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Front Integr Neurosci. 2010 Mar 19;4:5. doi: 10.3389/fnint.2010.00005. eCollection 2010.

Following gaze: gaze-following behavior as a window into social cognition.

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Neuroscience Institute, Princeton University Princeton, NJ, USA.


In general, individuals look where they attend and next intend to act. Many animals, including our own species, use observed gaze as a deictic ("pointing") cue to guide behavior. Among humans, these responses are reflexive and pervasive: they arise within a fraction of a second, act independently of task relevance, and appear to undergird our initial development of language and theory of mind. Human and nonhuman animals appear to share basic gaze-following behaviors, suggesting the foundations of human social cognition may also be present in nonhuman brains.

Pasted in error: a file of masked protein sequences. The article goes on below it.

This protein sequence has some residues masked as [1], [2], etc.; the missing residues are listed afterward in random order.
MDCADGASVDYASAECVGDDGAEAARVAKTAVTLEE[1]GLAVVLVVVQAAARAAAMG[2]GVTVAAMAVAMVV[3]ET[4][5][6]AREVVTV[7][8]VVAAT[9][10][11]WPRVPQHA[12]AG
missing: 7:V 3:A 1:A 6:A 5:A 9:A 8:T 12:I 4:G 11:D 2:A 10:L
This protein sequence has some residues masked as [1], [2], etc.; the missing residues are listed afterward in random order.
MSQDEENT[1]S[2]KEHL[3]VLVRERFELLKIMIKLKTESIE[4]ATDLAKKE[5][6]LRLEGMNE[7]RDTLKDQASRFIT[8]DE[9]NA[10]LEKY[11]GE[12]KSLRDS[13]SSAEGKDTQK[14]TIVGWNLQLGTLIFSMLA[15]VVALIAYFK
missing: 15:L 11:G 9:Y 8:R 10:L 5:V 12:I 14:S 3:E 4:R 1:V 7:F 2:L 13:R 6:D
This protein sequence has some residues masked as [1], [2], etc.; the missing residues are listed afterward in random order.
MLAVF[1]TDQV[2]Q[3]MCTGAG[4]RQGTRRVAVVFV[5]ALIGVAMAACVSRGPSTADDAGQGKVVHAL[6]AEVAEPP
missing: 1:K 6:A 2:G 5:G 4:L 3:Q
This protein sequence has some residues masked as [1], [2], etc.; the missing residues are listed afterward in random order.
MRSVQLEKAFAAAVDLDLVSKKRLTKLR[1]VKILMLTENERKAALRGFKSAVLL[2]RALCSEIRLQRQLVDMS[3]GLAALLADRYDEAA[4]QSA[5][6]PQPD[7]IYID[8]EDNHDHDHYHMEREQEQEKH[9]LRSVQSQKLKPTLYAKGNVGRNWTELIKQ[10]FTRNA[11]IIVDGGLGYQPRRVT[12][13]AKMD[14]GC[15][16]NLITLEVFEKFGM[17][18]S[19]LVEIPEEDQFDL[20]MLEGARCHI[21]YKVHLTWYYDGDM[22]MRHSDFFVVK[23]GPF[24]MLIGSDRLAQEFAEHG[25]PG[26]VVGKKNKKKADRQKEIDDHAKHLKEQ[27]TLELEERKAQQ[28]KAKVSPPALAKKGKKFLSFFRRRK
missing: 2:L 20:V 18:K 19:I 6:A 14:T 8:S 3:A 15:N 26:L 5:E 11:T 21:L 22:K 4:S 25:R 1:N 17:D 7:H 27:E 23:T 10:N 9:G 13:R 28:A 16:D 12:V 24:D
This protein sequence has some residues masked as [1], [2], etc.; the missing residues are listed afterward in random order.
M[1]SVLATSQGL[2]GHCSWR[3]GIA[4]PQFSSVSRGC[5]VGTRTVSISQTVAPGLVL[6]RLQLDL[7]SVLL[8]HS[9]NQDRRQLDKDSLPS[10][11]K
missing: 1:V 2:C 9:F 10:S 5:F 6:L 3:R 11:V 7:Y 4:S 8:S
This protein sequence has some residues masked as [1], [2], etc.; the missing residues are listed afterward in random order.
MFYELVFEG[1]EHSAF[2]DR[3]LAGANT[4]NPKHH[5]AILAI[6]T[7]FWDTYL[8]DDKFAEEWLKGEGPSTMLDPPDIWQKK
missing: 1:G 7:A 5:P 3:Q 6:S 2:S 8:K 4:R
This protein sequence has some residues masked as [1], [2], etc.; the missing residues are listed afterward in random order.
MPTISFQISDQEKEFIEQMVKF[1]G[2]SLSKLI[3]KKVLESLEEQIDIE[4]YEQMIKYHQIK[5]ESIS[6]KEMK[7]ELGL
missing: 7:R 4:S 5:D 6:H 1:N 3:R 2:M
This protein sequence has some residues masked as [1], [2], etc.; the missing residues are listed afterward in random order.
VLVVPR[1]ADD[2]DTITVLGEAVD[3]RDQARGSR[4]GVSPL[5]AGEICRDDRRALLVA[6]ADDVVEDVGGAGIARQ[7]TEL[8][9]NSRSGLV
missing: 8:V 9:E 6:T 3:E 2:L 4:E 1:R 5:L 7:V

attention; joint attention; orienting; shared attention; social attention; theory of mind

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